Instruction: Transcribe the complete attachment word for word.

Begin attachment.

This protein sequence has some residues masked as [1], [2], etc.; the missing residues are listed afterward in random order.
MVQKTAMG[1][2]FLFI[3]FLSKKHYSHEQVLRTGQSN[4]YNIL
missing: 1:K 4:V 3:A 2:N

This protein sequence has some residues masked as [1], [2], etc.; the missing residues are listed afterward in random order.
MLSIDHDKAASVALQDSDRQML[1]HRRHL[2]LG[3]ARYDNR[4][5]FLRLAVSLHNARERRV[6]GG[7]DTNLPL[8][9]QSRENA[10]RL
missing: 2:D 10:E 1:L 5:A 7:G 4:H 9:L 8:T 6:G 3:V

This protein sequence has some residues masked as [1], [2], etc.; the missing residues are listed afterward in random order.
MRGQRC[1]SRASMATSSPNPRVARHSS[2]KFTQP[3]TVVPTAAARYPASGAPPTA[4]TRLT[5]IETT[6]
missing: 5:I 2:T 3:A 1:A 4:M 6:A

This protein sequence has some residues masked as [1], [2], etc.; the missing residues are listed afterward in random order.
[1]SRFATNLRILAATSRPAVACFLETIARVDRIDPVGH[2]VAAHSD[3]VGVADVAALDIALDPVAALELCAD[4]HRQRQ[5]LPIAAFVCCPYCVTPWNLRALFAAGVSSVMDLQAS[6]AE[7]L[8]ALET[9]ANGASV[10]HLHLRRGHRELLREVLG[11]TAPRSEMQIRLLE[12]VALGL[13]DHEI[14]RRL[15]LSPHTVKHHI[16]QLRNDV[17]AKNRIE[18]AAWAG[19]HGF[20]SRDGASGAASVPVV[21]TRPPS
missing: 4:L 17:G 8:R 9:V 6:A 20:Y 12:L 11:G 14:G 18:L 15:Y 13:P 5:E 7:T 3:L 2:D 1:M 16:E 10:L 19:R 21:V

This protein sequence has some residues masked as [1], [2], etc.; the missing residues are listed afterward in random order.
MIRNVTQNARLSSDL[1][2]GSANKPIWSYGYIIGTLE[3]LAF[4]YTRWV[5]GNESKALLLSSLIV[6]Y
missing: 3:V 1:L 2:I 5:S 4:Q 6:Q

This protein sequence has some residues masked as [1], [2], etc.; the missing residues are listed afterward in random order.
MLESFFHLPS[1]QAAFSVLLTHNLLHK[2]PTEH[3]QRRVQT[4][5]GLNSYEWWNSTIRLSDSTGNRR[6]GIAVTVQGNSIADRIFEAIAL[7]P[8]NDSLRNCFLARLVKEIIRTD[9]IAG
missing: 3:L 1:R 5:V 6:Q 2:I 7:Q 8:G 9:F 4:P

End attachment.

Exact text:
This protein sequence has some residues masked as [1], [2], etc.; the missing residues are listed afterward in random order.
MVQKTAMG[1][2]FLFI[3]FLSKKHYSHEQVLRTGQSN[4]YNIL
missing: 1:K 4:V 3:A 2:N

This protein sequence has some residues masked as [1], [2], etc.; the missing residues are listed afterward in random order.
MLSIDHDKAASVALQDSDRQML[1]HRRHL[2]LG[3]ARYDNR[4][5]FLRLAVSLHNARERRV[6]GG[7]DTNLPL[8][9]QSRENA[10]RL
missing: 2:D 10:E 1:L 5:A 7:G 4:H 9:L 8:T 6:G 3:V

This protein sequence has some residues masked as [1], [2], etc.; the missing residues are listed afterward in random order.
MRGQRC[1]SRASMATSSPNPRVARHSS[2]KFTQP[3]TVVPTAAARYPASGAPPTA[4]TRLT[5]IETT[6]
missing: 5:I 2:T 3:A 1:A 4:M 6:A

This protein sequence has some residues masked as [1], [2], etc.; the missing residues are listed afterward in random order.
[1]SRFATNLRILAATSRPAVACFLETIARVDRIDPVGH[2]VAAHSD[3]VGVADVAALDIALDPVAALELCAD[4]HRQRQ[5]LPIAAFVCCPYCVTPWNLRALFAAGVSSVMDLQAS[6]AE[7]L[8]ALET[9]ANGASV[10]HLHLRRGHRELLREVLG[11]TAPRSEMQIRLLE[12]VALGL[13]DHEI[14]RRL[15]LSPHTVKHHI[16]QLRNDV[17]AKNRIE[18]AAWAG[19]HGF[20]SRDGASGAASVPVV[21]TRPPS
missing: 4:L 17:G 8:R 9:V 6:A 20:Y 12:L 11:G 14:G 18:L 15:Y 13:P 5:E 7:T 3:L 2:D 1:M 16:E 10:L 19:R 21:V

This protein sequence has some residues masked as [1], [2], etc.; the missing residues are listed afterward in random order.
MIRNVTQNARLSSDL[1][2]GSANKPIWSYGYIIGTLE[3]LAF[4]YTRWV[5]GNESKALLLSSLIV[6]Y
missing: 3:V 1:L 2:I 5:S 4:Q 6:Q

This protein sequence has some residues masked as [1], [2], etc.; the missing residues are listed afterward in random order.
MLESFFHLPS[1]QAAFSVLLTHNLLHK[2]PTEH[3]QRRVQT[4][5]GLNSYEWWNSTIRLSDSTGNRR[6]GIAVTVQGNSIADRIFEAIAL[7]P[8]NDSLRNCFLARLVKEIIRTD[9]IAG
missing: 3:L 1:R 5:V 6:Q 2:I 7:Q 8:G 9:F 4:P